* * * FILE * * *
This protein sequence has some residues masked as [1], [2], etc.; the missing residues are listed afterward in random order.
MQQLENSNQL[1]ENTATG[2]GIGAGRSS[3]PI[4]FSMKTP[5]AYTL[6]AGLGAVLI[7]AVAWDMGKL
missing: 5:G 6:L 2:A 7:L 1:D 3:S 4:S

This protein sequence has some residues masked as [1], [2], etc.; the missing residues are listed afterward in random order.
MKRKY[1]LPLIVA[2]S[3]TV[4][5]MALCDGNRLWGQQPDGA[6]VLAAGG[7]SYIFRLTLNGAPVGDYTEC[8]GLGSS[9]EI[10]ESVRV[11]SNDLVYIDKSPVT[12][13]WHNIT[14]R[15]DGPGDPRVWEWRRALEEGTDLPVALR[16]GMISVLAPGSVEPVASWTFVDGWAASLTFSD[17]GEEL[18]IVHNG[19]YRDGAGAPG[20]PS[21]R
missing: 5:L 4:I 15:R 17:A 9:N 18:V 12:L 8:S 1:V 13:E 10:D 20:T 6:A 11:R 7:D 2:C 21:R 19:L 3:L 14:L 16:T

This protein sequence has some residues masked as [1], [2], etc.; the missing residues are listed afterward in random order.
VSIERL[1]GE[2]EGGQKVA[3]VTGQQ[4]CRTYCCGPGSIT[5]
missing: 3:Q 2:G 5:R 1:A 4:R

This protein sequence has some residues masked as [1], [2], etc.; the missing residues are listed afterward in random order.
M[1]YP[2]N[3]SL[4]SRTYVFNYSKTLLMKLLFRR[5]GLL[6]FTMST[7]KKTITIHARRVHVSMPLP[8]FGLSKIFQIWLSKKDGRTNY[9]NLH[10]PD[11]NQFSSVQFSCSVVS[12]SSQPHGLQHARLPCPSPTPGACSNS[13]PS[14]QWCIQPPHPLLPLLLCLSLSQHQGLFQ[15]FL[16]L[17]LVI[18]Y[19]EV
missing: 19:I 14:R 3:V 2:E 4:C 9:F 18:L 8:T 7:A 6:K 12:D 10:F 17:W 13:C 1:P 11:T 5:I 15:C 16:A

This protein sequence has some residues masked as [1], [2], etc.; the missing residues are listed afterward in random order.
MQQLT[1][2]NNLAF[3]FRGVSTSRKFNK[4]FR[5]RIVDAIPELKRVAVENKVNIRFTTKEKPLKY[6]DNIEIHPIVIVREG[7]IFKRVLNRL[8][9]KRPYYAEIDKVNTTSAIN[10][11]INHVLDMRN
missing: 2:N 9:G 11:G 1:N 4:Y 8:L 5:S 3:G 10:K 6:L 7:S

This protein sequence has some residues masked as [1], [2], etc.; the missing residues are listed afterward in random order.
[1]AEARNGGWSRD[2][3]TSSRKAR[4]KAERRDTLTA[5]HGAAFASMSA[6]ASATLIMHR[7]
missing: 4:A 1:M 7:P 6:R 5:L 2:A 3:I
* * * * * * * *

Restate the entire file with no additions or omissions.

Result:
This protein sequence has some residues masked as [1], [2], etc.; the missing residues are listed afterward in random order.
MQQLENSNQL[1]ENTATG[2]GIGAGRSS[3]PI[4]FSMKTP[5]AYTL[6]AGLGAVLI[7]AVAWDMGKL
missing: 5:G 6:L 2:A 7:L 1:D 3:S 4:S

This protein sequence has some residues masked as [1], [2], etc.; the missing residues are listed afterward in random order.
MKRKY[1]LPLIVA[2]S[3]TV[4][5]MALCDGNRLWGQQPDGA[6]VLAAGG[7]SYIFRLTLNGAPVGDYTEC[8]GLGSS[9]EI[10]ESVRV[11]SNDLVYIDKSPVT[12][13]WHNIT[14]R[15]DGPGDPRVWEWRRALEEGTDLPVALR[16]GMISVLAPGSVEPVASWTFVDGWAASLTFSD[17]GEEL[18]IVHNG[19]YRDGAGAPG[20]PS[21]R
missing: 5:L 4:I 15:R 17:A 9:N 18:V 12:L 8:S 1:V 13:E 10:D 20:T 6:A 11:R 7:D 2:C 21:R 19:L 3:L 14:L 16:T

This protein sequence has some residues masked as [1], [2], etc.; the missing residues are listed afterward in random order.
VSIERL[1]GE[2]EGGQKVA[3]VTGQQ[4]CRTYCCGPGSIT[5]
missing: 3:Q 2:G 5:R 1:A 4:R

This protein sequence has some residues masked as [1], [2], etc.; the missing residues are listed afterward in random order.
M[1]YP[2]N[3]SL[4]SRTYVFNYSKTLLMKLLFRR[5]GLL[6]FTMST[7]KKTITIHARRVHVSMPLP[8]FGLSKIFQIWLSKKDGRTNY[9]NLH[10]PD[11]NQFSSVQFSCSVVS[12]SSQPHGLQHARLPCPSPTPGACSNS[13]PS[14]QWCIQPPHPLLPLLLCLSLSQHQGLFQ[15]FL[16]L[17]LVI[18]Y[19]EV
missing: 19:I 14:R 3:V 2:E 4:C 9:F 18:L 8:T 7:A 6:K 12:D 10:F 17:W 13:C 1:P 11:T 5:I 15:C 16:A

This protein sequence has some residues masked as [1], [2], etc.; the missing residues are listed afterward in random order.
MQQLT[1][2]NNLAF[3]FRGVSTSRKFNK[4]FR[5]RIVDAIPELKRVAVENKVNIRFTTKEKPLKY[6]DNIEIHPIVIVREG[7]IFKRVLNRL[8][9]KRPYYAEIDKVNTTSAIN[10][11]INHVLDMRN
missing: 2:N 9:G 11:G 1:N 4:Y 8:L 5:S 3:G 10:K 6:L 7:S

This protein sequence has some residues masked as [1], [2], etc.; the missing residues are listed afterward in random order.
[1]AEARNGGWSRD[2][3]TSSRKAR[4]KAERRDTLTA[5]HGAAFASMSA[6]ASATLIMHR[7]
missing: 4:A 1:M 7:P 6:R 5:L 2:A 3:I